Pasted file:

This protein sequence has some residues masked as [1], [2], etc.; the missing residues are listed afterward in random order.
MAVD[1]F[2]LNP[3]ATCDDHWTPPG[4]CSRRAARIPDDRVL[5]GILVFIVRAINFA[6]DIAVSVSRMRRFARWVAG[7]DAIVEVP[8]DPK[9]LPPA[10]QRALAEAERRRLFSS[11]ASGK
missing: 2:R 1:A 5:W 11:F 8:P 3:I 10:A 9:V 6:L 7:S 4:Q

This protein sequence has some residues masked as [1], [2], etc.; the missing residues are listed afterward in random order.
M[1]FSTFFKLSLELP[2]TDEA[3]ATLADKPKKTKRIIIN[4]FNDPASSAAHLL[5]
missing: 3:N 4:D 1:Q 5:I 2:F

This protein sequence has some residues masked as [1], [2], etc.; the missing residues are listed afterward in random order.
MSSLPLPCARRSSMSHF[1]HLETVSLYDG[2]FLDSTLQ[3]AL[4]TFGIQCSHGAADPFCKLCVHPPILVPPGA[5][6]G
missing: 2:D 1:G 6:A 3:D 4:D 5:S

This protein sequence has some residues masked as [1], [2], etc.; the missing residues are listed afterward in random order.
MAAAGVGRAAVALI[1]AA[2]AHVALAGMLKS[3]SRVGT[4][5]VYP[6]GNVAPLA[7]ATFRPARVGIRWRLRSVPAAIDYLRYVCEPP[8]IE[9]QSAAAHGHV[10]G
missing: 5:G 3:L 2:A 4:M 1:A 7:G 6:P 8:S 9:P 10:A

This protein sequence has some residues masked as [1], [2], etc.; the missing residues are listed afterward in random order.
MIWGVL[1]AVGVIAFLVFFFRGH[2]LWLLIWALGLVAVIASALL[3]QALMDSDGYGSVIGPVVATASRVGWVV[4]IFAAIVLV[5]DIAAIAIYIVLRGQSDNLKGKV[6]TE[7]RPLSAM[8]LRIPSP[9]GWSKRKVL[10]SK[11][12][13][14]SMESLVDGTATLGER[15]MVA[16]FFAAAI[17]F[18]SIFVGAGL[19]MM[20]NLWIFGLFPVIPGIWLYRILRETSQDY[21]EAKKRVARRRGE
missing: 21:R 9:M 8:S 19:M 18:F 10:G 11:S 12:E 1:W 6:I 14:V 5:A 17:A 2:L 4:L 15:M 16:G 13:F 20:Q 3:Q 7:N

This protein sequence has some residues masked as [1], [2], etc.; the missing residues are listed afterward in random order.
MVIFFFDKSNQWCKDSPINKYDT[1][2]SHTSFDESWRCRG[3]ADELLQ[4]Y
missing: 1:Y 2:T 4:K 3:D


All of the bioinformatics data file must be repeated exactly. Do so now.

This protein sequence has some residues masked as [1], [2], etc.; the missing residues are listed afterward in random order.
MAVD[1]F[2]LNP[3]ATCDDHWTPPG[4]CSRRAARIPDDRVL[5]GILVFIVRAINFA[6]DIAVSVSRMRRFARWVAG[7]DAIVEVP[8]DPK[9]LPPA[10]QRALAEAERRRLFSS[11]ASGK
missing: 2:R 1:A 5:W 11:F 8:P 3:I 10:A 9:V 6:L 7:S 4:Q

This protein sequence has some residues masked as [1], [2], etc.; the missing residues are listed afterward in random order.
M[1]FSTFFKLSLELP[2]TDEA[3]ATLADKPKKTKRIIIN[4]FNDPASSAAHLL[5]
missing: 3:N 4:D 1:Q 5:I 2:F

This protein sequence has some residues masked as [1], [2], etc.; the missing residues are listed afterward in random order.
MSSLPLPCARRSSMSHF[1]HLETVSLYDG[2]FLDSTLQ[3]AL[4]TFGIQCSHGAADPFCKLCVHPPILVPPGA[5][6]G
missing: 2:D 1:G 6:A 3:D 4:D 5:S

This protein sequence has some residues masked as [1], [2], etc.; the missing residues are listed afterward in random order.
MAAAGVGRAAVALI[1]AA[2]AHVALAGMLKS[3]SRVGT[4][5]VYP[6]GNVAPLA[7]ATFRPARVGIRWRLRSVPAAIDYLRYVCEPP[8]IE[9]QSAAAHGHV[10]G
missing: 5:G 3:L 2:A 4:M 1:A 7:G 6:P 8:S 9:P 10:A

This protein sequence has some residues masked as [1], [2], etc.; the missing residues are listed afterward in random order.
MIWGVL[1]AVGVIAFLVFFFRGH[2]LWLLIWALGLVAVIASALL[3]QALMDSDGYGSVIGPVVATASRVGWVV[4]IFAAIVLV[5]DIAAIAIYIVLRGQSDNLKGKV[6]TE[7]RPLSAM[8]LRIPSP[9]GWSKRKVL[10]SK[11][12][13][14]SMESLVDGTATLGER[15]MVA[16]FFAAAI[17]F[18]SIFVGAGL[19]MM[20]NLWIFGLFPVIPGIWLYRILRETSQDY[21]EAKKRVARRRGE
missing: 21:R 9:M 8:S 19:M 18:F 10:G 11:S 12:E 1:W 6:I 14:V 5:A 17:A 2:L 4:L 15:M 16:G 13:F 20:Q 3:Q 7:N

This protein sequence has some residues masked as [1], [2], etc.; the missing residues are listed afterward in random order.
MVIFFFDKSNQWCKDSPINKYDT[1][2]SHTSFDESWRCRG[3]ADELLQ[4]Y
missing: 1:Y 2:T 4:K 3:D